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Dress code fosters environment for success at McKeesport Area High School

| Wednesday, March 27, 2013, 7:19 a.m.
Jennifer R. Vertullo | Daily News
McKeesport Area High School principal Mark Holtzman prepares data for a Wednesday presentation to the district's school board.
Jennifer R. Vertullo | Daily News
McKeesport Area Career and Technology Center secretaries Allison Swauger, left, and Shelley Furtado hang a congratulations poster for high school principal Mark Holtzman, whose article on the early success of a district dress code policy was printed in the February edition of The Pennsylvania Administrator.

With the implementation of a new dress code and improved statistics pertaining to student performance and behavior, principal Mark Holtzman wants people to know that good things are happening at McKeesport Area High School.

At Wednesday's school board meeting, Holtzman will present follow-up data to his article “Dress for Success: How One Urban School District Developed and Implemented a Strict Dress Code Policy,” published in the February edition of The Pennsylvania Administrator.

He will share comparable statistics on student achievement, attendance and disciplinary actions through March 19 for this school year and each of the previous three.

“The school board took a chance on the dress code,” Holtzman said. “In turn, we are working hard to make sure it is implemented effectively. I'm proud to have measurable data that shows success in our schools.”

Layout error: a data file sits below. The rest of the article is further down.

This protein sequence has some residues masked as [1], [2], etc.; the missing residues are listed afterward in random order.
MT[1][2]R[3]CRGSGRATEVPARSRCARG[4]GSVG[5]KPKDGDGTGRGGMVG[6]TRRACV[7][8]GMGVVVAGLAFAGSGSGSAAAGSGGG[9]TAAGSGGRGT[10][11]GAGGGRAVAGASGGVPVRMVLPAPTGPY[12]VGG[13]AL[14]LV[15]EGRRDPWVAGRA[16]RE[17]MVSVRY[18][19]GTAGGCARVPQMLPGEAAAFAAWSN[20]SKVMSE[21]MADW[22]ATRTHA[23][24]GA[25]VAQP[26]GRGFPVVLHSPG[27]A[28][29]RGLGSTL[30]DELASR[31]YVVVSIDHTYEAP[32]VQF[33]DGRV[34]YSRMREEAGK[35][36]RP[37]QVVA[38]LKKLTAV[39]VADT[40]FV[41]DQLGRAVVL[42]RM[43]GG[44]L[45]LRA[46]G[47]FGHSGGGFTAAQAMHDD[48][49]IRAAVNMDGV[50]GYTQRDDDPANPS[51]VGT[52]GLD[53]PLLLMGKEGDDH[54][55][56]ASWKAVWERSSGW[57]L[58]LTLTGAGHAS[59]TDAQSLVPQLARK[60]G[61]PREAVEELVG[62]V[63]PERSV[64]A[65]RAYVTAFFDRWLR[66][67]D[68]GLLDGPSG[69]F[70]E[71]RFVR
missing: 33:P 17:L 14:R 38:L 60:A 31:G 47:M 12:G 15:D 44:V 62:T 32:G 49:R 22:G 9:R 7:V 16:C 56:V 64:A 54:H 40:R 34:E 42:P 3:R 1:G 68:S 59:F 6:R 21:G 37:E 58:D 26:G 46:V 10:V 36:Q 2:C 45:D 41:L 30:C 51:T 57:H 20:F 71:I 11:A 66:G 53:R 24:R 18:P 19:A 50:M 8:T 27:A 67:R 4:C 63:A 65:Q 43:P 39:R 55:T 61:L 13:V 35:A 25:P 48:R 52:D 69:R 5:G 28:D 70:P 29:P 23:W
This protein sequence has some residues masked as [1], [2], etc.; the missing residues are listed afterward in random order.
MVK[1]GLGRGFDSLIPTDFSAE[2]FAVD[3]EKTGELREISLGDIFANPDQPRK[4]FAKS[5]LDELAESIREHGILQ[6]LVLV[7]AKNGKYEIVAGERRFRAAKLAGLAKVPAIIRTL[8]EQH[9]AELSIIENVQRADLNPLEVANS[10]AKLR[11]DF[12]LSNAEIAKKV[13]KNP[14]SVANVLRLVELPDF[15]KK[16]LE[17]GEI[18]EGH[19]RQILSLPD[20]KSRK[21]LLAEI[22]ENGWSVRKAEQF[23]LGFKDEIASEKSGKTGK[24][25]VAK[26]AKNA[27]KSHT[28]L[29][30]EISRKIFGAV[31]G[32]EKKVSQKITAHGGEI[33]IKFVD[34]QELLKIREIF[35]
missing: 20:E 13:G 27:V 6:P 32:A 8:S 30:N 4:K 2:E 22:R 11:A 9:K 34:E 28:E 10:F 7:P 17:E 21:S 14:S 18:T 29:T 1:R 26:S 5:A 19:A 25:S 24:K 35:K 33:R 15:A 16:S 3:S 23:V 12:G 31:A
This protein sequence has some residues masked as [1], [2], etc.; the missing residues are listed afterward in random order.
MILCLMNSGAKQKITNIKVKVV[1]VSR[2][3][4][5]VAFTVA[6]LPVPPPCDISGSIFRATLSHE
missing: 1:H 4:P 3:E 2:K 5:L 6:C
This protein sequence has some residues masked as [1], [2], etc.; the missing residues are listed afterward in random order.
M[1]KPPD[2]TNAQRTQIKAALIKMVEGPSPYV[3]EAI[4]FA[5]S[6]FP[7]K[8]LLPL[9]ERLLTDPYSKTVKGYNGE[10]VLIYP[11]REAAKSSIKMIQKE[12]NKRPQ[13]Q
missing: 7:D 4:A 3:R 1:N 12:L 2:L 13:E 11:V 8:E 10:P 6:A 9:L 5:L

The board approved a dress code in April, 8-1, with vice president Joe Lopretto dissenting,

It requires collared shirts and prohibits flip-flops, sleeveless shirts, hooded tops, sweat pants, leggings and tattered clothing.

A committee of administrators, teachers, students and community members developed the dress code with the intent of improving the learning environment in all district buildings.

With the combination of failing Pennsylvania System of School Assessment scores and a violent summer that included several fatal shootings in McKeesport, Holtzman said there was potential for student morale to take a turn for the worse.

“We came in here thinking it was going to be a tough start to an even tougher year, and what happened was exactly the opposite,” Holtzman said.

An examination of PSSA data revealed to McKeesport Area administrators that the district's high school juniors showed growth in 2011-12 as a student body and in state-defined subgroups, as compared to the 2010-11 school year.

Despite missing their mark on mathematics targets, students showed roughly 3 percent growth overall and a 5 percent increase in performance among economically disadvantaged students. Holtzman said reading figures were more impressive, with 17 percent growth overall and among economically disadvantaged students.

Aside from academic achievement, data including graduation rates was factored into the state's failing schools list — something Holtzman believes McKeesport Area should not be part of.